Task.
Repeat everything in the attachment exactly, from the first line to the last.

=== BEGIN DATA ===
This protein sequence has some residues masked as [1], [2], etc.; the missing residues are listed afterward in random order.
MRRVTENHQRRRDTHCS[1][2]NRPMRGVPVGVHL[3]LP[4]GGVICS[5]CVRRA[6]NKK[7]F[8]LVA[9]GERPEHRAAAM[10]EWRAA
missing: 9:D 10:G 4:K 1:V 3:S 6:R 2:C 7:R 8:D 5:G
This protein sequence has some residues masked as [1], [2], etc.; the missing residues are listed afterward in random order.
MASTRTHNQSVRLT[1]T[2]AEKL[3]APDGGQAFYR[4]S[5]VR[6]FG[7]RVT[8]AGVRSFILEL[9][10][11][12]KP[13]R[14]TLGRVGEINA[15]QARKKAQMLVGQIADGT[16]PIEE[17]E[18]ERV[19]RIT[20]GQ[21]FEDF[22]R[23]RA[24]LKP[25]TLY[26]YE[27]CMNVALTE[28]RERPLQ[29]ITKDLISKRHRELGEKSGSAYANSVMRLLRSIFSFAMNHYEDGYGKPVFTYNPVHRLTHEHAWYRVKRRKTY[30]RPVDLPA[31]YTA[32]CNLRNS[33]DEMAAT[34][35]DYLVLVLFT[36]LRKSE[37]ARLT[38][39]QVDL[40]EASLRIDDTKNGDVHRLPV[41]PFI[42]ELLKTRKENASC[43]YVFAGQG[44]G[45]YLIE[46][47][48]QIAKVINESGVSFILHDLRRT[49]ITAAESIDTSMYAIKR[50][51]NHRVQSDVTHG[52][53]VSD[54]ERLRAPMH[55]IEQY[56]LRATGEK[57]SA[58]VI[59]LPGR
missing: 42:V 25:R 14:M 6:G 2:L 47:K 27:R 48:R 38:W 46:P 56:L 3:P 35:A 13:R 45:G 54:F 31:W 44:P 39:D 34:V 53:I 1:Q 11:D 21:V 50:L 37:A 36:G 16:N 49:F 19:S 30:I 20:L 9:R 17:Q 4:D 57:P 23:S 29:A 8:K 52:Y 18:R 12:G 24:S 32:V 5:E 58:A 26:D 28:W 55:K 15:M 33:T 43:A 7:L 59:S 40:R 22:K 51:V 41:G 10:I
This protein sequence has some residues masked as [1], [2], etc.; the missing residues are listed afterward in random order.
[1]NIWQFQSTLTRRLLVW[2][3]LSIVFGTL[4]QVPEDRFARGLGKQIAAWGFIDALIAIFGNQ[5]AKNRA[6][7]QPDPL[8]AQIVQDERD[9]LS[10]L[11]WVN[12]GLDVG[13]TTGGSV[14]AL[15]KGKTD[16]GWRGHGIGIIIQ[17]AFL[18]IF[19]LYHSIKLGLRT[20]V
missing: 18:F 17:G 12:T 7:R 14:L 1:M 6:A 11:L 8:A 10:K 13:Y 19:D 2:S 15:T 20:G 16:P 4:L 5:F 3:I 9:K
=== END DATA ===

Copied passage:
This protein sequence has some residues masked as [1], [2], etc.; the missing residues are listed afterward in random order.
MRRVTENHQRRRDTHCS[1][2]NRPMRGVPVGVHL[3]LP[4]GGVICS[5]CVRRA[6]NKK[7]F[8]LVA[9]GERPEHRAAAM[10]EWRAA
missing: 9:D 10:G 4:K 1:V 3:S 6:R 2:C 7:R 8:D 5:G
This protein sequence has some residues masked as [1], [2], etc.; the missing residues are listed afterward in random order.
MASTRTHNQSVRLT[1]T[2]AEKL[3]APDGGQAFYR[4]S[5]VR[6]FG[7]RVT[8]AGVRSFILEL[9][10][11][12]KP[13]R[14]TLGRVGEINA[15]QARKKAQMLVGQIADGT[16]PIEE[17]E[18]ERV[19]RIT[20]GQ[21]FEDF[22]R[23]RA[24]LKP[25]TLY[26]YE[27]CMNVALTE[28]RERPLQ[29]ITKDLISKRHRELGEKSGSAYANSVMRLLRSIFSFAMNHYEDGYGKPVFTYNPVHRLTHEHAWYRVKRRKTY[30]RPVDLPA[31]YTA[32]CNLRNS[33]DEMAAT[34][35]DYLVLVLFT[36]LRKSE[37]ARLT[38][39]QVDL[40]EASLRIDDTKNGDVHRLPV[41]PFI[42]ELLKTRKENASC[43]YVFAGQG[44]G[45]YLIE[46][47][48]QIAKVINESGVSFILHDLRRT[49]ITAAESIDTSMYAIKR[50][51]NHRVQSDVTHG[52][53]VSD[54]ERLRAPMH[55]IEQY[56]LRATGEK[57]SA[58]VI[59]LPGR
missing: 42:V 25:R 14:M 6:G 2:L 47:K 27:R 48:R 38:W 46:P 56:L 3:P 35:A 13:R 45:G 54:F 31:W 44:P 39:D 34:V 53:I 1:Q 11:D 21:V 50:L 37:A 36:G 16:N 49:F 19:S 30:I 20:L 9:R 17:Q 4:D 57:P 23:S 29:A 8:K 52:Y 18:R 12:G 24:S 32:V 5:E 58:A 26:D 28:W 55:K 15:M 33:T 43:A 7:L 59:S 40:R 22:K 51:V 41:G 10:I
This protein sequence has some residues masked as [1], [2], etc.; the missing residues are listed afterward in random order.
[1]NIWQFQSTLTRRLLVW[2][3]LSIVFGTL[4]QVPEDRFARGLGKQIAAWGFIDALIAIFGNQ[5]AKNRA[6][7]QPDPL[8]AQIVQDERD[9]LS[10]L[11]WVN[12]GLDVG[13]TTGGSV[14]AL[15]KGKTD[16]GWRGHGIGIIIQ[17]AFL[18]IF[19]LYHSIKLGLRT[20]V
missing: 18:F 17:G 12:T 7:R 14:L 1:M 6:A 11:L 8:A 10:K 13:Y 19:D 2:S 15:T 20:G 16:P 4:L 5:F 3:I 9:K